. Like assessments and interventions, research may involve interpersonal interaction which may burden stress or retraumatise affected people. Even non-personal research instruments may cause much distress. Therefore, • Research must recognise the needs of affected people and disaster workers and must never compromise their healing or disaster management. • Disaster managers should be appraised of the advantages of the research and their cooperation enlisted. They should consider potential convergence of researchers seeking access to affected communities and ensure minimal disruption to individuals, families and the community through multiple researchers and their projects. • Research ethics and procedures need to be explicitly specified so that proper standards are maintained. Researchers must adhere to guidelines and procedures of all organisations, government departments, tertiary education institutions or non-government organisations which may be involved in the research. General professional and specific disaster codes of ethics (see Appendix C) must also be adhered to in research. • Subjects of research must give informed consent and their confidentiality must be maintained. • Research goals should be informed from a base of current knowledge and existing literature on all aspects of disasters. • Research should occur through established ethical research channels such as the Australian Emergency Management Institute and universities or at least be supervised by them. •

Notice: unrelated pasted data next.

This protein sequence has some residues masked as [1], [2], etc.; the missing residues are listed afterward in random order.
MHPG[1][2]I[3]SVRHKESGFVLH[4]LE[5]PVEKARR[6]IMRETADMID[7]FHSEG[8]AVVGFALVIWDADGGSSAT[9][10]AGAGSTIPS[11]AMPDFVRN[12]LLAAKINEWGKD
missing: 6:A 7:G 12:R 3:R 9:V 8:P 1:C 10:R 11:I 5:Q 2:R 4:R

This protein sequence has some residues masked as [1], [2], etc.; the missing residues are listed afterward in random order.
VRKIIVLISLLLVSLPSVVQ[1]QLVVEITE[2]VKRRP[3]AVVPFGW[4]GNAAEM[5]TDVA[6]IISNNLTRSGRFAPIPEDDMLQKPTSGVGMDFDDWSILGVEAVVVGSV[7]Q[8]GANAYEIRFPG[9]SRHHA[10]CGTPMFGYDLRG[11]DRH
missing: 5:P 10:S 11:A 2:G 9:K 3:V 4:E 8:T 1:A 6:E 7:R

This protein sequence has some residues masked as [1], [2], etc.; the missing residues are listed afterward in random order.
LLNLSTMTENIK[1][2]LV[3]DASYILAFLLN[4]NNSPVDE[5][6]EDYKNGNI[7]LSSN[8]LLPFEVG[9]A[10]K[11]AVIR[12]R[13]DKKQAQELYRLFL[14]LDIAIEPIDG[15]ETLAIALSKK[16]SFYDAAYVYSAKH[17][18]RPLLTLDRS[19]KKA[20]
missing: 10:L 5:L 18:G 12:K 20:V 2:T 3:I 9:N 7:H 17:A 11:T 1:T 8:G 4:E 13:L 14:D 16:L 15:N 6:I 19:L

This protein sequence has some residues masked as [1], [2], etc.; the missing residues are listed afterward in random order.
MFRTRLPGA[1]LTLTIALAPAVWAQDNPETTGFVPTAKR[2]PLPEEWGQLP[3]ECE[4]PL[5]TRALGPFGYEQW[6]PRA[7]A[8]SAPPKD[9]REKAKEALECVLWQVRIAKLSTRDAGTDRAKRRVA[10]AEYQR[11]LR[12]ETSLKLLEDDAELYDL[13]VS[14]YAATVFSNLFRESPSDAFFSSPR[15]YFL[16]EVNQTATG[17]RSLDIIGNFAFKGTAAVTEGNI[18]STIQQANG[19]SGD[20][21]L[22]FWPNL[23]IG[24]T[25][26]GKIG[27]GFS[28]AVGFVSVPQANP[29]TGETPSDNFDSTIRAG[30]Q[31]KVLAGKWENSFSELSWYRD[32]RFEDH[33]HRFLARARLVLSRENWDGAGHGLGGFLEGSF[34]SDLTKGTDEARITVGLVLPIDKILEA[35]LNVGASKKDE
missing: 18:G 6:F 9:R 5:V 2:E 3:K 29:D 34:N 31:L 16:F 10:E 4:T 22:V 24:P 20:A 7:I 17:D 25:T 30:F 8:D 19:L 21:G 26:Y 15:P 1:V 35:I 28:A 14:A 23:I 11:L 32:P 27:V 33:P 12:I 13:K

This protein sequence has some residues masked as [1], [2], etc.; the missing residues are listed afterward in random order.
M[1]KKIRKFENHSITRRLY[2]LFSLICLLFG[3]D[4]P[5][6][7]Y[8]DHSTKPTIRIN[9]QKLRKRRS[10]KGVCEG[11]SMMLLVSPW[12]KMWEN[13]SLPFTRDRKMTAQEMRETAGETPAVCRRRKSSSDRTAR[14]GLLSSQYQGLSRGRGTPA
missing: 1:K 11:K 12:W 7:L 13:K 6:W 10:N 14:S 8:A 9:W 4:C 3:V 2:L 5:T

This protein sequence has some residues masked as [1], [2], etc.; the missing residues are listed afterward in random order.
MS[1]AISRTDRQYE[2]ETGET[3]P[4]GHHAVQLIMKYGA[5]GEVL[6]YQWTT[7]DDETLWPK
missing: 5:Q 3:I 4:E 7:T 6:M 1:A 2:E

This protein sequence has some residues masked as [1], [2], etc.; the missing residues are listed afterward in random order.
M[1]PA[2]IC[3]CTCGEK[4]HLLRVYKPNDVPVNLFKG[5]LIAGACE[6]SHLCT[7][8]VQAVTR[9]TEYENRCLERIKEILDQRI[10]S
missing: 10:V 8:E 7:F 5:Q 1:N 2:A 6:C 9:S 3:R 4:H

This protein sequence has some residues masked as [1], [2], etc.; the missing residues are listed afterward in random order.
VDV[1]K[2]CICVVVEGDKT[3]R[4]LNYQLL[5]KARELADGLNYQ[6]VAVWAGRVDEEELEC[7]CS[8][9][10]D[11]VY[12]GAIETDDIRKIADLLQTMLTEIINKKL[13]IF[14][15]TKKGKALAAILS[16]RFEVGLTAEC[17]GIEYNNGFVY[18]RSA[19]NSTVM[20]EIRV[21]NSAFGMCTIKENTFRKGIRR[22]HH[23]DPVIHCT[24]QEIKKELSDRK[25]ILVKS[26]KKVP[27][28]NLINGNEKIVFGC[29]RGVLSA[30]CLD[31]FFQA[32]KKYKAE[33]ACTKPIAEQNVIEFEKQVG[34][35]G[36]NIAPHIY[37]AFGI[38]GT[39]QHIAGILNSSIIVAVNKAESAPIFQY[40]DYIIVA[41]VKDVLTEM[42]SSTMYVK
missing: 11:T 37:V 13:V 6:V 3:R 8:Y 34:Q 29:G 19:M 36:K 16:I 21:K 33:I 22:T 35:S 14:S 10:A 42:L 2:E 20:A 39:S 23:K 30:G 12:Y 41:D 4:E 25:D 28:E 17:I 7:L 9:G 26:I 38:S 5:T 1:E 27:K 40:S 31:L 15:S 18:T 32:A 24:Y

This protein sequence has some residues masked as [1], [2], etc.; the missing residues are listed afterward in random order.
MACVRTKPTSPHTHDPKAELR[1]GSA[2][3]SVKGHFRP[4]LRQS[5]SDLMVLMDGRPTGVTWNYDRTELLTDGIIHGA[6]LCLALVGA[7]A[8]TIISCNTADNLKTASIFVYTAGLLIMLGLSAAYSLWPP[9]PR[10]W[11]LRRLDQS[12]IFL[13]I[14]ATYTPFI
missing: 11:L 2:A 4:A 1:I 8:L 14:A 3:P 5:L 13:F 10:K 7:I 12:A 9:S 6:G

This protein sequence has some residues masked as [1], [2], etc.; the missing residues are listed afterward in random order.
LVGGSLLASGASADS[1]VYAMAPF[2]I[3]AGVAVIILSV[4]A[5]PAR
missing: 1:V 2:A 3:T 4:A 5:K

Results of research should be freely available, including to the subjects themselves, other researchers and agencies and to bodies building up data profiles in Australia. • Research should be subject to quality assurance, best practice standards and scrutiny as to whether they help to improve assessments and effectiveness of interventions.